As a freshman, I had the life-changing opportunity to sit down with the wife of renowned Coach Eddie Robinson at their home in Grambling for an article on the foot- ball legend. I toured the house and heard the romantic story of a childhood interest that grew into a life-long love story.
Robinson and his wife, Doris, had eyes for each other as teenagers. Her family was a little better-off than Eddie’s single mother, but financial status was not relevant to this young girl, her love for him was genuine from the beginning. The two set off to different colleges after high school but that could not keep them apart, by the time graduation came, they were receiving degrees from the same institution and pre- pared to set out into the world together.
Both Robinson and his wife worked hard together in Grambling and built a life together. She remembered that during times of war, Eddie had to search hard to even find enough healthy men to play for the Tigers. Through these hard times, they still stuck together and built a family and a house.
When I visited them in their home, it was humble and well-kept with decorated pictures of Robinson, his family, and friends galore. I saw at least five albums of pictures of Eddie during his career and his wife said they had so much memorabilia; they had a storage unit to keep it all.
One room in the house that stands out in my memory was the room she decorated after their time in Japan . The Robinsons traveled with the Tigers across the world and took in the culture together. The room reflects their experiences and the culture that they experienced in Japan .
After touring the house, Mrs. Robinson asked me if I wanted to meet Eddie, I was nervous but I agreed. The conversation had been friendly and casual up to this point, but this was the moment that would change my life. I had known who “Coach Rob” was as long as I could remember. My mother had attended Grambling and she instilled in me a love for all things related to Grambling, we had “400 wins” paraphernalia around the house and to me, that was what the Black and Gold of Grambling State University stood for. Coach Robinson was the face of Grambling to me.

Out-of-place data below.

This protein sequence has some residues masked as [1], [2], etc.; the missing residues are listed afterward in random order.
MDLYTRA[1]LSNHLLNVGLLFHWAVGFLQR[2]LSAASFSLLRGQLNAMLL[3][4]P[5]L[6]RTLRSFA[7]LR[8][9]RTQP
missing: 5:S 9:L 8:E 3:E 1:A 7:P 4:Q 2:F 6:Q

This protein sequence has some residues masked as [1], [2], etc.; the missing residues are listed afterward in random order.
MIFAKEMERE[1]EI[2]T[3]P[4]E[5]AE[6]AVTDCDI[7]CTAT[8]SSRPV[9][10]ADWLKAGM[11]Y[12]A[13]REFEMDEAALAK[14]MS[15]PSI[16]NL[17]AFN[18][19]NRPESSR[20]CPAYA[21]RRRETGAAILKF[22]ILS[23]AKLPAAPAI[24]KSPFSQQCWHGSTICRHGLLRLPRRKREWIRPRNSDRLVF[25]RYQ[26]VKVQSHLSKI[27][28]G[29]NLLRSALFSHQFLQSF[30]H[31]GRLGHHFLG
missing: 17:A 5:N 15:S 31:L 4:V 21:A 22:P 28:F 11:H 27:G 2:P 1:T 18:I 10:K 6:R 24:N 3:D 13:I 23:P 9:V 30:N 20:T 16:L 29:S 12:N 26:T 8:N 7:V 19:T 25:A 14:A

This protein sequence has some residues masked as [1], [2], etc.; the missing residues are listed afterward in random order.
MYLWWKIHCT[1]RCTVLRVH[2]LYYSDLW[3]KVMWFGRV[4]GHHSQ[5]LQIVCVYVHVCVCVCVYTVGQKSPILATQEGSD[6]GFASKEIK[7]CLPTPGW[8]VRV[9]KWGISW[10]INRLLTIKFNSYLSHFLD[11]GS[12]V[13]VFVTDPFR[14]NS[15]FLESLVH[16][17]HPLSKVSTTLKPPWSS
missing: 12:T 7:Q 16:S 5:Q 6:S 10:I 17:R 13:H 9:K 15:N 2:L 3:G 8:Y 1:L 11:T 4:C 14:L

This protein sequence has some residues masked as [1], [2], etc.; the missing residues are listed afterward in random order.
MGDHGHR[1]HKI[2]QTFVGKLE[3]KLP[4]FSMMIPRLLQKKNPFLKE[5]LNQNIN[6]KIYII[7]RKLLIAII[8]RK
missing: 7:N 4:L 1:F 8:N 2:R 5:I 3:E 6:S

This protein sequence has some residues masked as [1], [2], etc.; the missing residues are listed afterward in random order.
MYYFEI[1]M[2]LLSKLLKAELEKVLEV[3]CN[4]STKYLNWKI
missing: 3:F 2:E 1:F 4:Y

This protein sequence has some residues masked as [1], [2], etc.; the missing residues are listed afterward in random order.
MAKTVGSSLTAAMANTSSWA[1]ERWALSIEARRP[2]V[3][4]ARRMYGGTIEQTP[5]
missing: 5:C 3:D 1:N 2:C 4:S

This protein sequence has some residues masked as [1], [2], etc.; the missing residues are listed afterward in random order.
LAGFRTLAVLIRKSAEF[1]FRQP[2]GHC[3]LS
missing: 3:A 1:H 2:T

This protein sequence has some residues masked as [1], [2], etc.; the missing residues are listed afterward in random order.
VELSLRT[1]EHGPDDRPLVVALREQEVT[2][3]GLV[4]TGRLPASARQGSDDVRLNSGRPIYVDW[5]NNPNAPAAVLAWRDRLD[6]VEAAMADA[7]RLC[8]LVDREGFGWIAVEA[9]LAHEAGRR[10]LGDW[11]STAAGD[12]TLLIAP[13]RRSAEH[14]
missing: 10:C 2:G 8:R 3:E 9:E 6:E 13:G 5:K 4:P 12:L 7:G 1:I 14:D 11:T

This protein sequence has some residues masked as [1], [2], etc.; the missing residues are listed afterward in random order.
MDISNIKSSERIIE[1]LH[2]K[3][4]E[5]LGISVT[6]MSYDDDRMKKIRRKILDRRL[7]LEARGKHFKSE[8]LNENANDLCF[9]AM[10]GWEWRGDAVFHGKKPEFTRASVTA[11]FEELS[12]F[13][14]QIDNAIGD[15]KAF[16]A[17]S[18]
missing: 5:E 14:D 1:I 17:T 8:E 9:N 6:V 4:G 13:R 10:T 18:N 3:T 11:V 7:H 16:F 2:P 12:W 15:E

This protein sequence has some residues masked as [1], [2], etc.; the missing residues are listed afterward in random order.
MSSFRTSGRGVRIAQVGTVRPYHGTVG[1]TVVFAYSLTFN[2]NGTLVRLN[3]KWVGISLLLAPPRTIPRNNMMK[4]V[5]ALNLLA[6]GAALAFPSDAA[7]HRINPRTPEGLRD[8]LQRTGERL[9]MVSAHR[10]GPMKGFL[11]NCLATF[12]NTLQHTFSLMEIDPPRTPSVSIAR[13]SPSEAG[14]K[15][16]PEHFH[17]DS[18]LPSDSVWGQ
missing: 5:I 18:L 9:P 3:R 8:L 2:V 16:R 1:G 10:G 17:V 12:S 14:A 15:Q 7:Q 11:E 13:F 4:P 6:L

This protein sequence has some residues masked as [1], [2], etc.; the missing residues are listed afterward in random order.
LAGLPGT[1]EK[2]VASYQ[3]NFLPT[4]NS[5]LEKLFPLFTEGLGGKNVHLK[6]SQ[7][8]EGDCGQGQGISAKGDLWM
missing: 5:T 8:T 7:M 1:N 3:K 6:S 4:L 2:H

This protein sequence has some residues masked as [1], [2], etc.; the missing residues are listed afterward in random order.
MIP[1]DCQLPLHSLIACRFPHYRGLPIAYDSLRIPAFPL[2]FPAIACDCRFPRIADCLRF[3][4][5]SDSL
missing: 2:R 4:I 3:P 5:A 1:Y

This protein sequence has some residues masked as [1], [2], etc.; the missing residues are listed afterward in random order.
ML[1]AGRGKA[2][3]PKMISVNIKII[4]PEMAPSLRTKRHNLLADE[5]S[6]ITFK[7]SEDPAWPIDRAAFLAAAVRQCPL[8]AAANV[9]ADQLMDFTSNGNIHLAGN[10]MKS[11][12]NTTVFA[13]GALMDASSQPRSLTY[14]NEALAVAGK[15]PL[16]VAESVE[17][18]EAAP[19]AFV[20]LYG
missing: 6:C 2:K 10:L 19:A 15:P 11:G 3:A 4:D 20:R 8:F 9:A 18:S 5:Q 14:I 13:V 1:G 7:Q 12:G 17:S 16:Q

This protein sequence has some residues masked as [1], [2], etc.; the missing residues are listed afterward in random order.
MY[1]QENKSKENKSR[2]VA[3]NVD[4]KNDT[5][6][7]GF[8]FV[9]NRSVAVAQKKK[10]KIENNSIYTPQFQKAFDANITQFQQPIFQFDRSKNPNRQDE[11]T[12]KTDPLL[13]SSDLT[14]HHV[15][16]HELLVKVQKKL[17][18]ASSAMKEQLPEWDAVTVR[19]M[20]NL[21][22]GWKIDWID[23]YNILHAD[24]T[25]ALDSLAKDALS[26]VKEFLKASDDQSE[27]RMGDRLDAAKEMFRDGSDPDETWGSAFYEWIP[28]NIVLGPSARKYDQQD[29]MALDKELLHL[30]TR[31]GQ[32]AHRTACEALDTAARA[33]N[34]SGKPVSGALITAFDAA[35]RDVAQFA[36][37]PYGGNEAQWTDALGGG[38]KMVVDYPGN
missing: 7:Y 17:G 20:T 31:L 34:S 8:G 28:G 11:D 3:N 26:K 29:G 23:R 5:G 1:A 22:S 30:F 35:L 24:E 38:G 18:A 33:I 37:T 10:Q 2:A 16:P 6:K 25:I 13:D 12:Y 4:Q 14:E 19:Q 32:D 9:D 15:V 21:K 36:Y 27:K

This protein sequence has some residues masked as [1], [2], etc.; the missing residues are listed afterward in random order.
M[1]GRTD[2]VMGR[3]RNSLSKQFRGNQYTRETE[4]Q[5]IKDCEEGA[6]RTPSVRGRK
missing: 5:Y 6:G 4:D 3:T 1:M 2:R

I also remembered when he was diagnosed with Alzheimer’s, the distress and sadness my family expressed when it was announced on the news. I doubted that I would ever meet Robinson after that but there I was, offered the opportunity to meet the man, even if he was only a piece of his original self, it was to me, one of the most important moments of my life.
I entered their bedroom, Coach Robinson was sitting in the bed, watching Oprah, Michael Jordan was the guest that day. She introduced me to him and I held back the tears, afraid of what they would expose: the excitement of meeting a legend, or the sad- ness of seeing him fade away. Coach Robinson’s eyes still had the twinkle of a man that knew happiness, a man that really understood how to love.
We left him in the bedroom to close our discussion. My tears started to flow and Doris did not attempt to stop the tears, I think she understood my feelings. She went on to tell me that she wanted to try to continue taking care of him but it was becoming difficult, then she said the one thing that stood out in my mind ever since that day and especially since his passing; it was close to, “I don’t know how long I’ll make it after he’s gone.”
With that statement, I understood exactly how deep and real their love was. I can only pray that each of us can experience a love as fulfilling and true as the love Eddie Robinson and his wife shared. I’m satisfied that he can finally rest but we will always remember “Coach Rob.”
– Juliuna Mitchell is a GSU graduate from Jackson, Mich.